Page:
What is the best way to prevent the radicalisation of young people? As each week brings news of young men and women leaving their homes in the UK to travel to Syria and Iraq, it’s a question that has received a lot of airtime. Proposed solutions range from harsh punishments and stripping citizenship, to ever-increasing online surveillance, to engaging young people and providing better role models.
This week, the community organisation Minhaj-ul-Quran International (MQI) is launching a “counter-terrorism curriculum” in the UK, which aims to counter Isis recruitment. It is rooted in Islamic texts, drawing heavily on Quaranic verses and the hadith. MQI is run by the Pakistani theologian (and one-time revolutionary) Dr Tahir-ul-Qadri, who shot to prominence in the west in 2010 when he published the first ever fatwa against terrorism. He is the author of ten books on counter-terrorism, which emphasise the Islamic values of compassion, mercy, and peace.
The central idea of the curriculum is to counter extremist ideology through Islamic theology. It is based on the assumption that young Muslims are particularly vulnerable to radicalisation when they don’t know much about their faith, and fits in with MQI’s overarching aim of educating the masses about their religious rights and responsibilities.
“The curriculum can be used in schools, madrassas, mosques, to teach young people that Isis is completely opposite to what Islam stands for, and what Quranic and Prophetic teachings are,” Shahid Mursaleen, spokesman for MQI, tells me.
It will initially be rolled out through mosques and religious schools, along with some one-day seminars at universities. Numerous religious leaders in the UK have signed up to promote the curriculum. MQI is also working with prison chaplains and is in discussions about giving school assemblies.
The organisation has trained a team of 50 online activists to counter extremists on social media. “What we’ve done is equip them with enough knowledge to go out there and rebut the arguments of those extremists on Facebook, Twitter, and different social media discussions,” says Mursaleen. “They counter the narratives from a theological point of view. For example, these people believe that if they kill innocent people who happen to support the west or the war on terror, they will go to paradise. This is completely against the teachings of Islam. If somebody believes that, they will become disbelievers. The aim is that if any youngster comes across these discussion forums, they will see our counter-narrative.”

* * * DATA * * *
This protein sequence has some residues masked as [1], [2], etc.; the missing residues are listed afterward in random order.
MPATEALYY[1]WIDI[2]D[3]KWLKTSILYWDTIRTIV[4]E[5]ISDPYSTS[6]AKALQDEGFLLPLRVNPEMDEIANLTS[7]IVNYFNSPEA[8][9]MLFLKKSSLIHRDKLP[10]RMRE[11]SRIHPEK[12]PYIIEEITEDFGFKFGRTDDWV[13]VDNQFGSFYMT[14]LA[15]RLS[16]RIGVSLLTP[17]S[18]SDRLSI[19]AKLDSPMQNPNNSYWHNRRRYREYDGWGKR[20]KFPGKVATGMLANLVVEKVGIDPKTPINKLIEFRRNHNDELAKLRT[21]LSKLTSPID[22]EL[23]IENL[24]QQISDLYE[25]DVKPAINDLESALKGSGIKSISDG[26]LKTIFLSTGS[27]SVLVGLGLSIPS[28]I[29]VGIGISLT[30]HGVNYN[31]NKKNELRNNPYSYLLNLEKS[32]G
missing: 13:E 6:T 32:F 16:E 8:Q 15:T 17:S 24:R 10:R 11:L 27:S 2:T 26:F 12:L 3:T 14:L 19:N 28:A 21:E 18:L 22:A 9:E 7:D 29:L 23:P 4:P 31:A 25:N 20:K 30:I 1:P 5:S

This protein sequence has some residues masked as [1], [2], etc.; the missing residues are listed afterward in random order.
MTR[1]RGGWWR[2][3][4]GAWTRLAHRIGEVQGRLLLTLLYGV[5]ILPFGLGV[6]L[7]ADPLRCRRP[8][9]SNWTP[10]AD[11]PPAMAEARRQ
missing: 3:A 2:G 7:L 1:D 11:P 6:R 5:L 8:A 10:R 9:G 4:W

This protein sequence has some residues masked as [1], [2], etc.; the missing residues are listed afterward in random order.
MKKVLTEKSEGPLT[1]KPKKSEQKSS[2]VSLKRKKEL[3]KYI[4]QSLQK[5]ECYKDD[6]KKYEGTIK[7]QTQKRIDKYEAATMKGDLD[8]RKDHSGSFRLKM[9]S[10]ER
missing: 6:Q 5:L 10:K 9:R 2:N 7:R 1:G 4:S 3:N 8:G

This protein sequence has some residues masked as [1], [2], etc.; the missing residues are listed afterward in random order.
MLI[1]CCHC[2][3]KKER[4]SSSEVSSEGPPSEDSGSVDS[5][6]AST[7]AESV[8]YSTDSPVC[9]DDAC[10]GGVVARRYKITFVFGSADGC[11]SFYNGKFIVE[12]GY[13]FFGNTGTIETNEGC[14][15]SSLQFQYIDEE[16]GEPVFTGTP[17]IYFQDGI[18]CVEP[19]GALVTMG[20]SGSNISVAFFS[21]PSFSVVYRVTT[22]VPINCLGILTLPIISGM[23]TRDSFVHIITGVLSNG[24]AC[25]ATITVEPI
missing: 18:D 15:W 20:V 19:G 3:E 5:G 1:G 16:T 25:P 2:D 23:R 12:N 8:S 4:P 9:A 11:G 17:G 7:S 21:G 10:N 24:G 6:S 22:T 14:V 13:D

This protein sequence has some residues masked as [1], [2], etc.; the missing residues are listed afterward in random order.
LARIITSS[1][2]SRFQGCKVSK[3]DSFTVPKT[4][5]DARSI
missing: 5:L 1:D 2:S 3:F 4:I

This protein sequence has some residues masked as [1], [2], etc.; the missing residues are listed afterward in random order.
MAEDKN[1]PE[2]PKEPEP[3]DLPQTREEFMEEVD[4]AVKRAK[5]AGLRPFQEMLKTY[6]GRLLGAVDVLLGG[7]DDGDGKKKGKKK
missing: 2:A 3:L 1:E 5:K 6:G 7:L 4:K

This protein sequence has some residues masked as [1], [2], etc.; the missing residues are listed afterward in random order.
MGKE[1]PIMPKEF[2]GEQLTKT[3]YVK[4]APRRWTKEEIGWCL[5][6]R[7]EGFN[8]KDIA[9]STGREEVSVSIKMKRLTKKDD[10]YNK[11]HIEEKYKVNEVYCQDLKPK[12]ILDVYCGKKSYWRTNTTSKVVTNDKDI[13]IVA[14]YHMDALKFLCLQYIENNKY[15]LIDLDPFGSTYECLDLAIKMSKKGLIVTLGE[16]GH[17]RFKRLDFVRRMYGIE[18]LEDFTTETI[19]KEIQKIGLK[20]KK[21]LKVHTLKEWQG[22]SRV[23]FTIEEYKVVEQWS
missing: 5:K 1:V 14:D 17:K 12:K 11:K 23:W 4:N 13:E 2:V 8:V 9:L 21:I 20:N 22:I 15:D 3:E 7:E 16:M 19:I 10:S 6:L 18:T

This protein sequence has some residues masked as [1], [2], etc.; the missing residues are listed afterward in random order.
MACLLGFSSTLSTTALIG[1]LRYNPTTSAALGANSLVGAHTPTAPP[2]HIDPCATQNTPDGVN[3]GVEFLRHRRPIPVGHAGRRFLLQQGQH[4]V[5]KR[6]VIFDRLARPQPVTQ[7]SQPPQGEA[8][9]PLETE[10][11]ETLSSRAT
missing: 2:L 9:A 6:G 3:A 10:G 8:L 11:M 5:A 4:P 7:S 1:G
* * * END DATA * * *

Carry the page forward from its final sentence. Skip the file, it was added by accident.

Will this strategy work as a preventative measure? It would be difficult to argue that clear theological arguments countering extremist ideology do not have any use. MQI is primarily a grassroots community organisation; equipping people within Muslim communities with clear arguments against extremism can only be a good thing. Among other things, the curriculum explains why terrorist groups like Isis, Al Qaeda, and the Taliban do not have the religious authority to declare jihad. But as with any prevention strategy, hard evidence of effectiveness is hard to come by.
There are many reasons why people join radical groups such as Isis. Fervent religiosity is certainly one factor – and it is frequently ill-informed, as the case of the convicted terrorists who went to Syria with a copy of Islam for Dummies shows. But there are other factors too: the desire for adventure and glamour (Isis excels at online propaganda), social or economic disenfranchisement, the feeling of belonging that comes with membership of an extremist group, the attraction of a “noble” cause or mission bigger than oneself.
We don’t have clear data on who joins extremist groups and why, or on what works to prevent people from joining. In the most basic terms, this means that preventing recruitment requires a multifaceted approach. Theological teachings such as MQI’s curriculum may not be the magic answer to the problem, but they can certainly form an important part of the picture.